An Israeli start-up called Modu Mobi has brought a new mobile to the technology landscape that it believes will make people rethink the concept of mobile phones. The product is a bare bones phone that measures 0.3 inches in thickness and 1.5 ounces in weight.
This tiny phone, which is slightly larger than a domino, is capable of sending and receiving calls and text messages. It can store contacts and MP3s with up to 16 gigabytes of storage capacity, and it has a small but usable screen and a sparse keypad that lacks numbers. Launched this week at the Mobile World Congress in Barcelona, the Modu can be used as a stand-alone phone. But more important, it can also be slipped into a variety of “jackets,” such as in-car MP3 players, Global Positioning Systems, and larger cell phones, that expand the Modu’s functions and change its look.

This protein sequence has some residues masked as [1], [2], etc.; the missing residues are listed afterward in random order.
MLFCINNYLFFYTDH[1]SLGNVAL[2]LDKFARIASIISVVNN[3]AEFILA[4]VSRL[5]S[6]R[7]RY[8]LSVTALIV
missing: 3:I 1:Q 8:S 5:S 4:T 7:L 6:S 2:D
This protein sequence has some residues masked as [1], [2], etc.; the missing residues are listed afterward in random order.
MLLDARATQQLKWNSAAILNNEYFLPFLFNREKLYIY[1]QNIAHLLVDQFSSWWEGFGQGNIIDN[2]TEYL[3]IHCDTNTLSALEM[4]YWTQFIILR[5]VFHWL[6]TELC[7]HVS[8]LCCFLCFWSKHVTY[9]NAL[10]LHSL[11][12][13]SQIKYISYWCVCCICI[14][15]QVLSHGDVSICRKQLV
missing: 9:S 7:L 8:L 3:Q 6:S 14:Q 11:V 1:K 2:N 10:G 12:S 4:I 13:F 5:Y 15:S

The phone is targeted at the current generation that caters to new mobile phones once every couple of years. For the Modu it would be about changing the casing for a new one, essentially keeping the core module intact.
The product reflects immense innovation (the designers even did away with the keypads to make the product stick to a small form factor). But the criticism for the device comes on the lines of changing the consumer mindset. People do not follow a system of purchasing accessories and the main mobile phone separately.
What’s different about Modu phones are its interchangeable enclosures that transform it into a totally different device. To change the way it looks, you just pop it into a different Modu jacket, likely to be available in every color and design. To give it new functionality you just slide inside a Modu mate device, which will include things like media players, digital photo frames, digital cameras, GPS devices, and even cordless telephones.